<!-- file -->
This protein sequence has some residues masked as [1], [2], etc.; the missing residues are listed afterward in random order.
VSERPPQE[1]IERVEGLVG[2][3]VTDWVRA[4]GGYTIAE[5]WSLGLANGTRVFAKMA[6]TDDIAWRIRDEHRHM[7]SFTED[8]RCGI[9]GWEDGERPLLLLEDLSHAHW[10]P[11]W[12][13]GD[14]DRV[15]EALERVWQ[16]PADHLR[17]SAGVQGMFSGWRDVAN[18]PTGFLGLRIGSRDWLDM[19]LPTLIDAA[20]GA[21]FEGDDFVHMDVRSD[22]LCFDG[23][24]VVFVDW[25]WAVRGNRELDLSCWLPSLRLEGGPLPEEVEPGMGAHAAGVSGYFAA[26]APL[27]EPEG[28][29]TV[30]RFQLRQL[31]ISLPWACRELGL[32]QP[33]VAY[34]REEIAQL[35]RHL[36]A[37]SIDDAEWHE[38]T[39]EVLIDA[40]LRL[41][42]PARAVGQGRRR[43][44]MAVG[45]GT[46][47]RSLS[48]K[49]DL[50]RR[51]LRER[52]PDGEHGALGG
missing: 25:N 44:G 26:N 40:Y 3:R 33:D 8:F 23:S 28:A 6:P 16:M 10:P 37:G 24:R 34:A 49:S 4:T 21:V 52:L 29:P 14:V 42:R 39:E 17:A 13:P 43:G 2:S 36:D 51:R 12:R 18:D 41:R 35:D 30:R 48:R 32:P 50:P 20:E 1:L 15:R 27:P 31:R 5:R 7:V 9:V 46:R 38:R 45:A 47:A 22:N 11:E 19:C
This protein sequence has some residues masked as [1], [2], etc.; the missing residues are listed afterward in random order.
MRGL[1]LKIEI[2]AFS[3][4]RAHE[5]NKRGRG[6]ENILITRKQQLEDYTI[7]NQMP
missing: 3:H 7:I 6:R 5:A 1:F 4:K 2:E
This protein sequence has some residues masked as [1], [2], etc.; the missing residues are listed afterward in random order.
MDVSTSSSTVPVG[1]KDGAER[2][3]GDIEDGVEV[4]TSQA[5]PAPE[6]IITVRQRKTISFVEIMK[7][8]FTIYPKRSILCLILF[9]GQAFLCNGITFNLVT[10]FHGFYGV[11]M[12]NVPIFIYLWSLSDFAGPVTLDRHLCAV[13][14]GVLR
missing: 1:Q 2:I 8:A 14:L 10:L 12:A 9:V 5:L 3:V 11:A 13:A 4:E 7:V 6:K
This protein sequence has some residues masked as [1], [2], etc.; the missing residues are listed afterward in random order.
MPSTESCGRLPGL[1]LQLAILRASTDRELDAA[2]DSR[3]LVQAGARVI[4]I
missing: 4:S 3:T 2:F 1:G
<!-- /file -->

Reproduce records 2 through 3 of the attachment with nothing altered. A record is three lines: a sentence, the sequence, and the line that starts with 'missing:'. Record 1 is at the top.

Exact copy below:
This protein sequence has some residues masked as [1], [2], etc.; the missing residues are listed afterward in random order.
MRGL[1]LKIEI[2]AFS[3][4]RAHE[5]NKRGRG[6]ENILITRKQQLEDYTI[7]NQMP
missing: 3:H 7:I 6:R 5:A 1:F 4:K 2:E
This protein sequence has some residues masked as [1], [2], etc.; the missing residues are listed afterward in random order.
MDVSTSSSTVPVG[1]KDGAER[2][3]GDIEDGVEV[4]TSQA[5]PAPE[6]IITVRQRKTISFVEIMK[7][8]FTIYPKRSILCLILF[9]GQAFLCNGITFNLVT[10]FHGFYGV[11]M[12]NVPIFIYLWSLSDFAGPVTLDRHLCAV[13][14]GVLR
missing: 1:Q 2:I 8:A 14:L 10:L 12:A 9:V 5:L 3:V 11:A 13:A 4:E 7:V 6:K